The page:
In 1602, the Dutch East India Company started to bring Chinese porcelain to the Netherlands
In 1644 a war broke out in China which, although it was far away, had far-reaching implications for the import of Chinese porcelain into the Netherlands and for Dutch earthenware manufacture.
The was started when the Manchus, a people that lived to the north of China, succeeded in capturing the country from the Ming dynasty. The made Beijing their capital, but had great difficulty establishing their authority in the Southern Chinese coastal provinces.
The was was disastrous for the manufacture and export of porcelain.
Between 1644 and 1657 the volume of imports into the Netherlands fell from more then 200.000 to a mere 15000 pieces a year. In 1657 marked the start of a total standstill of official exports of Chinese porcelain to the Netherlands that was to continue for thirty years.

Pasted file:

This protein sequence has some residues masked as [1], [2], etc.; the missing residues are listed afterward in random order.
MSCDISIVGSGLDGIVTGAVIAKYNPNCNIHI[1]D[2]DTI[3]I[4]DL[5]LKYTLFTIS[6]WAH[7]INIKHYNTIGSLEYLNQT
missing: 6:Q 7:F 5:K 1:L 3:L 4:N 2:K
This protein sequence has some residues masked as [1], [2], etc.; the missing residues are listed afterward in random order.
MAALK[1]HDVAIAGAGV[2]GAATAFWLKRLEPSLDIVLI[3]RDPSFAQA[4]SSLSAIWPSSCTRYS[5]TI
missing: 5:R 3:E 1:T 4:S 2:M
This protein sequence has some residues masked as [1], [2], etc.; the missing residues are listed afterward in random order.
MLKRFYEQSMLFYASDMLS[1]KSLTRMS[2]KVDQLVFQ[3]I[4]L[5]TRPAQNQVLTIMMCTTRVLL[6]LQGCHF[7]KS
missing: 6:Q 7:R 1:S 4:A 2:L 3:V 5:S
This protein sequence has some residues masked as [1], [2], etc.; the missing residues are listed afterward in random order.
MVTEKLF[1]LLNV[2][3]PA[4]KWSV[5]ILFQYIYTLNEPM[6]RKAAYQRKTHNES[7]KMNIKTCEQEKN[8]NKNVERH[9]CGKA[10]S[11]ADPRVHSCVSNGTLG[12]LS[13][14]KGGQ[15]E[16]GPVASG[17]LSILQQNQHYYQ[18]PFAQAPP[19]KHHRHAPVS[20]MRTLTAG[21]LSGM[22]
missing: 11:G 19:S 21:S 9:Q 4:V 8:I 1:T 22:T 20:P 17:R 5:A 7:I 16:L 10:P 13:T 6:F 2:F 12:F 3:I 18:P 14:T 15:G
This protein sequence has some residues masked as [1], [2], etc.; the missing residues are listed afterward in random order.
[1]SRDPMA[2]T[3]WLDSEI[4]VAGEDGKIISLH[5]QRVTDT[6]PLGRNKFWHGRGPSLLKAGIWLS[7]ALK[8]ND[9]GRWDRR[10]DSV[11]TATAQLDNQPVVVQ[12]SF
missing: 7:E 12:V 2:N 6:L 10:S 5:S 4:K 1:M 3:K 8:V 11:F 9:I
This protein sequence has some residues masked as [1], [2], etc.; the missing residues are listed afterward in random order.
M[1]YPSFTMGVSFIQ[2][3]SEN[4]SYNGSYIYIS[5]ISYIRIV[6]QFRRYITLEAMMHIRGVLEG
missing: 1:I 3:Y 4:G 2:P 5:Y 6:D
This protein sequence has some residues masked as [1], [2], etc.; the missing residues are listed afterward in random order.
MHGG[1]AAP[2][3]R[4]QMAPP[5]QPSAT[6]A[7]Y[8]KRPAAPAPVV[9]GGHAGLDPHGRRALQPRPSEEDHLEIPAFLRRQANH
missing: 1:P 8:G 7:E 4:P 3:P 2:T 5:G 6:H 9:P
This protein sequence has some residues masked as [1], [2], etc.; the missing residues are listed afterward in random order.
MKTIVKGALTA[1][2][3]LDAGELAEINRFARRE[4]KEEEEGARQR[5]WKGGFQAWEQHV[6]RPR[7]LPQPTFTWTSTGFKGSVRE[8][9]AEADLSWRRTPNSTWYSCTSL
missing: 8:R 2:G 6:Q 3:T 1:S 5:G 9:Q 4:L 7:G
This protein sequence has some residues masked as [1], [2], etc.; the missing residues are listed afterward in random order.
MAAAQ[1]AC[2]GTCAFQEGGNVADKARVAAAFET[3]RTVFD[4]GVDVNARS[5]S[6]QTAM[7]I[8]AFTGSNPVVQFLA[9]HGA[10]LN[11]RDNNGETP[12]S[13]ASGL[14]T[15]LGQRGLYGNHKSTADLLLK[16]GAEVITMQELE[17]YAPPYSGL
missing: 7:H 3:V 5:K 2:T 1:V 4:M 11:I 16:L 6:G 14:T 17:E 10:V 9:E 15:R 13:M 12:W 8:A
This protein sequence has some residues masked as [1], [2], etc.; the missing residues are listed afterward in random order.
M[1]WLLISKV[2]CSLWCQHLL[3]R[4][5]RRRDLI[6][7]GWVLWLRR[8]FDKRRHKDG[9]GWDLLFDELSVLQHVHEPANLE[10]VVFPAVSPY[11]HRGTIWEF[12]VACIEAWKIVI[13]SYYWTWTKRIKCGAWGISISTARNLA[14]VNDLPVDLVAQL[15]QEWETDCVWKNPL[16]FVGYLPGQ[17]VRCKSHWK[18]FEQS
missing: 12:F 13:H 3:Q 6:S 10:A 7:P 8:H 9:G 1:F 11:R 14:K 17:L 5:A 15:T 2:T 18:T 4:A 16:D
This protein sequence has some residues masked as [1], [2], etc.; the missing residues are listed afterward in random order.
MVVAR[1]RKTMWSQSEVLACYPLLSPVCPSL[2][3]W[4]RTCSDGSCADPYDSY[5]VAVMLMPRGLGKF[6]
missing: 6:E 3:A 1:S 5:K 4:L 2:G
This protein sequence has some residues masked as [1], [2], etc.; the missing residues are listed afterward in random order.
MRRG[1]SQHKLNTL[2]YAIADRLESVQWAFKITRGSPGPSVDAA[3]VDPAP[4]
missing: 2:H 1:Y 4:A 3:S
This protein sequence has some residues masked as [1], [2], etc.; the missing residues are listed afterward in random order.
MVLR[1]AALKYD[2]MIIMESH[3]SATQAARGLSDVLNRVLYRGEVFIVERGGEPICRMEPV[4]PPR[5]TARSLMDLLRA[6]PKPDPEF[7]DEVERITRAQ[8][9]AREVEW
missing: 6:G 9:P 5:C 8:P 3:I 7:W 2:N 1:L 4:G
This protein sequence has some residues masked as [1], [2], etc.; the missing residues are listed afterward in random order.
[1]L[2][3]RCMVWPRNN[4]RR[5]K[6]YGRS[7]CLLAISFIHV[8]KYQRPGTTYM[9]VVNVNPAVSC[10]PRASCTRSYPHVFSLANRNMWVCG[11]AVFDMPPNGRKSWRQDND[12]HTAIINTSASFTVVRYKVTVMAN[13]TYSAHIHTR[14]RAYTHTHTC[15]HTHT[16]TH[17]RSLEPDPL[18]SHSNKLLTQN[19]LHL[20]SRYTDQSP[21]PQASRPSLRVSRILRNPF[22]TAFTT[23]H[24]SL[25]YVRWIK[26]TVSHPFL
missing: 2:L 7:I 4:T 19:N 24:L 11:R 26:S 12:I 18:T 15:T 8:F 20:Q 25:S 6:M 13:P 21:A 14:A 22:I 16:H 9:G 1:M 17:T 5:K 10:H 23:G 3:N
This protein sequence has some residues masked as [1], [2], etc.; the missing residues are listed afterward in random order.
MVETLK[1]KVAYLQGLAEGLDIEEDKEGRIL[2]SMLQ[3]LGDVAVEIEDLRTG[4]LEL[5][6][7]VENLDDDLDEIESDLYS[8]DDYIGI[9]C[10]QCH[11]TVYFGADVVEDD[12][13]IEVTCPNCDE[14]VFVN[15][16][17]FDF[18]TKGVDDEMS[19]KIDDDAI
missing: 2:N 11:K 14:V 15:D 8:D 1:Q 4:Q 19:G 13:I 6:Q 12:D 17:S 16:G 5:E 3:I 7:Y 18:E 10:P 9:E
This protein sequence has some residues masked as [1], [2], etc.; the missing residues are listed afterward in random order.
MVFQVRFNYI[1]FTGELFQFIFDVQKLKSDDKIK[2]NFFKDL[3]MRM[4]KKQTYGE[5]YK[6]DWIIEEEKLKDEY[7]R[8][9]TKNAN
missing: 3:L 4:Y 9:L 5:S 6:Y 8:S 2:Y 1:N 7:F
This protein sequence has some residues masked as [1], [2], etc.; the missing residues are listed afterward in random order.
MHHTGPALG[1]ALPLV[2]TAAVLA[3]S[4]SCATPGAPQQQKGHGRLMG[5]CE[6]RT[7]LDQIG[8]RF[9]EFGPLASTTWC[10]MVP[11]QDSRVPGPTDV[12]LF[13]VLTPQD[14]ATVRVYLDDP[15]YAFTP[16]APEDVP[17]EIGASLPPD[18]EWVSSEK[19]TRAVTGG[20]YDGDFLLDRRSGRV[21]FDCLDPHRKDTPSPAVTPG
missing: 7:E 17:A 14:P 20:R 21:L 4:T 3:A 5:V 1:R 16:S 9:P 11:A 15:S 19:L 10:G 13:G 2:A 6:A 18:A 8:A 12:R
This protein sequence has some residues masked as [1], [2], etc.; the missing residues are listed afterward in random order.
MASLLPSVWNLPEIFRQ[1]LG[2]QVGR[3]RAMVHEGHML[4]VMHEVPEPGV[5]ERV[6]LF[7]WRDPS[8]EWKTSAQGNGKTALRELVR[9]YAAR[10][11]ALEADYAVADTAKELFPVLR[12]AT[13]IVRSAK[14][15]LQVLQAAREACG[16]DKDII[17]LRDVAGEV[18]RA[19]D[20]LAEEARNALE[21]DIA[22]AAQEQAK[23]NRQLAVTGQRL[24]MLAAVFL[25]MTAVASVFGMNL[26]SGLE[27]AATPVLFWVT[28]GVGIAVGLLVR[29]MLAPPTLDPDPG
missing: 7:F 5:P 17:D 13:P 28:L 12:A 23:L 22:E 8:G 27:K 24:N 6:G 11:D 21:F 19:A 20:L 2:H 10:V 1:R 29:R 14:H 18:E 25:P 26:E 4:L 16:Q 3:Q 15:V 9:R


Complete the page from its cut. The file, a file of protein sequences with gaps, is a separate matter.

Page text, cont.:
Porcelain had been made on a small scale in Japan since the early seventeenth century. The Dutch East India Company tried to make good the lost trade by importing Japanse porcelain painted in the Chinese style. The first porcelain exports from Japan were recorded in 1653. It was not until 1660 though, that exports to Europe rose to any sort of significant level. In 1661 11500 pieces of Japanese porcelain were imported into the Netherlands.
There are no known objects from the period up to about 1680 that bear a factory mark or the signature of an owner-potter or shopkeeper ( the manager of a pottery who had passed the tests required for guild membership) one of twenty-five or so companies operating in Delft during this prosperous era.